Sunday, January 11, 2009

I vote No on Paterson's Obesity Tax !

Nobody these days seems to sit down and calculate the consequences of their actions. In the case of Food or Soda Pop or Obesity many ideas have come along, we have made adjustments to our lives, and nobody reexamines the reason we are doing things.

The local New York State Governor has proposed an obestity tax on soda pop. The theory is that soda pop has replaced the amount and need of the consumption of water in many people’s daily calorie intake. Calories make fat and fat makes obesity. Obesity likely leads to diseases such as diabetes that has increased dramatically in the population in the last decade or two.

Interesting idea for a tax to immediately tackle a possible health hazard. It is not unlike the tax on cigarettes here in New York City. Cigarettes are selling for something like $9.00 a pack these days. The tax will supposedly drive down demand and make people healthier in the sugar and tobacco departments.

Of course more government in our lives to collect taxes is not a great idea from my point of view.

I look at the bottle tax that has been in effect for several decades and wonder where does all the redemption money go if the consumer does not want to stand in line and cash in empty soda and beer containers. Does the supermarket pocket the unredeemed money or does the state? This bottle tax is a nuisance tax and was instituted before mandatory recycling in most local communities nationwide. The state does not review or revoke useless or obsolete taxes especially when it pockets the monies to waste on other government boondoggles.

Going back to the late 1960’s was when soda pop marketing and packaging produced an excess of glass and plastic that overwhelmed trash collections and land fills. The bottle tax was a good idea at one point in time. It is now a regressive and unfair tax on the consumer.

Which leads me to the concept - a green concept - that a lot of restaurants and consumers are going after and that is to consume farm goods produced a small driving distance away. Less driving means less gasoline wasted in transporting food. I do not know how well the theory of this works in the everyday practice of the idea but this green thing almost seems like a religious experience for some. I think it should be considered and used if it works both to reduce gasoline consumption and encourage a redevelopment and expansion of local farms and local labor needed to process local food and produce a local profit.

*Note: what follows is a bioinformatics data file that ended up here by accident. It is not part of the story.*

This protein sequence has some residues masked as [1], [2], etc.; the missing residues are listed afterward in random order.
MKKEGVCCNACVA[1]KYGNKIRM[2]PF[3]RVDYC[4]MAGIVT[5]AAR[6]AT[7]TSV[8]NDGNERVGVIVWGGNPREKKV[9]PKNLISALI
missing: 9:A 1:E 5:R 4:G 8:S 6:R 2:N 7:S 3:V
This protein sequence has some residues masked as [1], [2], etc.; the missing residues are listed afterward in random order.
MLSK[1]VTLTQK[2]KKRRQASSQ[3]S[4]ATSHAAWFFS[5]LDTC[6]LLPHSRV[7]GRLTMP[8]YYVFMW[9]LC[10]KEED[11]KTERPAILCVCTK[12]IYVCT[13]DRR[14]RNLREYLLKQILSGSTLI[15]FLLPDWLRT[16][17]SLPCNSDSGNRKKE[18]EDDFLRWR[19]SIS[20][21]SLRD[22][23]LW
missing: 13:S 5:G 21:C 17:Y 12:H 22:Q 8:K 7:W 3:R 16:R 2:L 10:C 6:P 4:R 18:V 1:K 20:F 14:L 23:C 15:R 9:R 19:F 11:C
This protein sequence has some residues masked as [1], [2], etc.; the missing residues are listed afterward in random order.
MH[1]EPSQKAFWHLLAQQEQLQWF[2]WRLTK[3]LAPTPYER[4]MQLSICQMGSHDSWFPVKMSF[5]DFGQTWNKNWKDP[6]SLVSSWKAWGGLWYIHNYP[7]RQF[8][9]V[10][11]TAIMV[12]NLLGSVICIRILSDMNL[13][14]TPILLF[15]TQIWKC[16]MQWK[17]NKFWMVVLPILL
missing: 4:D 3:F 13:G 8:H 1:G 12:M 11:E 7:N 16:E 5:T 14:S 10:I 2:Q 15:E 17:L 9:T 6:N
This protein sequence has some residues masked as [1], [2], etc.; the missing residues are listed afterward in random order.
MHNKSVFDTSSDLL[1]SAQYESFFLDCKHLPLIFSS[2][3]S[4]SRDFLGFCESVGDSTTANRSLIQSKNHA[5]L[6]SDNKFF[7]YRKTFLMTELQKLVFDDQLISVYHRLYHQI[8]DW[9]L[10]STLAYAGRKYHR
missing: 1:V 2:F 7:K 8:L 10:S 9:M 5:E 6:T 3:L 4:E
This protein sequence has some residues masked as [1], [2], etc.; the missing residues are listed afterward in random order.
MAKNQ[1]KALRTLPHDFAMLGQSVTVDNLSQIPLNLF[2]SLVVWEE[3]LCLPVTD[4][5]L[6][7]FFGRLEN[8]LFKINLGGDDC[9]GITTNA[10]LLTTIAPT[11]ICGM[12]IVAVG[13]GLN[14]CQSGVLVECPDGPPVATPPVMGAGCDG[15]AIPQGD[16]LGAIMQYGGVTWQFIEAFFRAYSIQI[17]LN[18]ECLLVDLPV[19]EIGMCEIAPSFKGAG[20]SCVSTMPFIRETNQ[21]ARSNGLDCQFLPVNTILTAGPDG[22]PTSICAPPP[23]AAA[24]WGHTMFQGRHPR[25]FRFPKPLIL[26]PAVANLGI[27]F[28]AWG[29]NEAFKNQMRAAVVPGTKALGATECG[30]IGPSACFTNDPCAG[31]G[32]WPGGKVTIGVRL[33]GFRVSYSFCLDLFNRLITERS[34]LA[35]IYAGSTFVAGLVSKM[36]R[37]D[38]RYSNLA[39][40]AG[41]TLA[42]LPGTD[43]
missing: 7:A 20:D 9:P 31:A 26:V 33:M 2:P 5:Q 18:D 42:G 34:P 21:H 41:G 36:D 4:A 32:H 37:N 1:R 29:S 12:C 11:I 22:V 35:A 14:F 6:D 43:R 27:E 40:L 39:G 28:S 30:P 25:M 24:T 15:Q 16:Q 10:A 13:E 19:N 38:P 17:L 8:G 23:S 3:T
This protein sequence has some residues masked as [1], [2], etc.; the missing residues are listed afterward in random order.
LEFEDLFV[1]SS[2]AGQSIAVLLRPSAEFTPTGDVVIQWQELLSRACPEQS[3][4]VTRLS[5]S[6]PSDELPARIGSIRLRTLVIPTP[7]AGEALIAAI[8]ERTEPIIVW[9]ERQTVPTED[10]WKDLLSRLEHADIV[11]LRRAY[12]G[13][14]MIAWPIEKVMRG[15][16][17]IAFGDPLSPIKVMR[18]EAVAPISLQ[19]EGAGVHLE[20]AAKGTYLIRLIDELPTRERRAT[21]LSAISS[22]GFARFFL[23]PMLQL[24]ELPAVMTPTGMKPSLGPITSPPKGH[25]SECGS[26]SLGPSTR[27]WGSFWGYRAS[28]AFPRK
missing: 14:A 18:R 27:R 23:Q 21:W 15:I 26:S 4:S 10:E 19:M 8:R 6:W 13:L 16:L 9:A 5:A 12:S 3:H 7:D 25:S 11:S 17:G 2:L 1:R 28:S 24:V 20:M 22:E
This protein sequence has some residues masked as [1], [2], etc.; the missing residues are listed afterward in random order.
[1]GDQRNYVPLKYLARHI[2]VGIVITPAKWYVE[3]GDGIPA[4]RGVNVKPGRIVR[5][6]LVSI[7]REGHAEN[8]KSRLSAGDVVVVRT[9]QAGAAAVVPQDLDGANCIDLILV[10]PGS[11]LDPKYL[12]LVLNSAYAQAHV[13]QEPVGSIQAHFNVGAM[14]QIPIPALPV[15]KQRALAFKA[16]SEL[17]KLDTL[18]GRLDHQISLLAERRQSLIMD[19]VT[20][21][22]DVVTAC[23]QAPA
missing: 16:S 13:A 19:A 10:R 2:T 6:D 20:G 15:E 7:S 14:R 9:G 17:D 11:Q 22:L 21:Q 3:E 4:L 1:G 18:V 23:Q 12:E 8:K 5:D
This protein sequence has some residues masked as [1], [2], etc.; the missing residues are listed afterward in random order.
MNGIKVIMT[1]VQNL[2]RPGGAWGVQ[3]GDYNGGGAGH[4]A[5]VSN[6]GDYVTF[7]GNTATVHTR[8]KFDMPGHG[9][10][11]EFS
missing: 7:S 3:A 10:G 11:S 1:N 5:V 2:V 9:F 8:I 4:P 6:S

Last thought. This is a full circle. Maybe just maybe, before the Masters of Business Administration started shaving fractions of penny profits for the food industry over the past few decades, maybe the original give and take of local production and local processing of food and beverages and recycling etc - maybe a smaller soda pop with real sugar and no chemicals, produced locally, is a better way to go for beverage consumption than a temporary, never to be repealed, state tax on soda.

Maybe with a high cost of energy, some old models of production and consumption are viable and indeed profitable and lead to a better way of living in the future. These classic model processes certainly are worth examining and reexamining in the scheme of things.

Maybe even GLOBAL has a limit or point of diminished returns.

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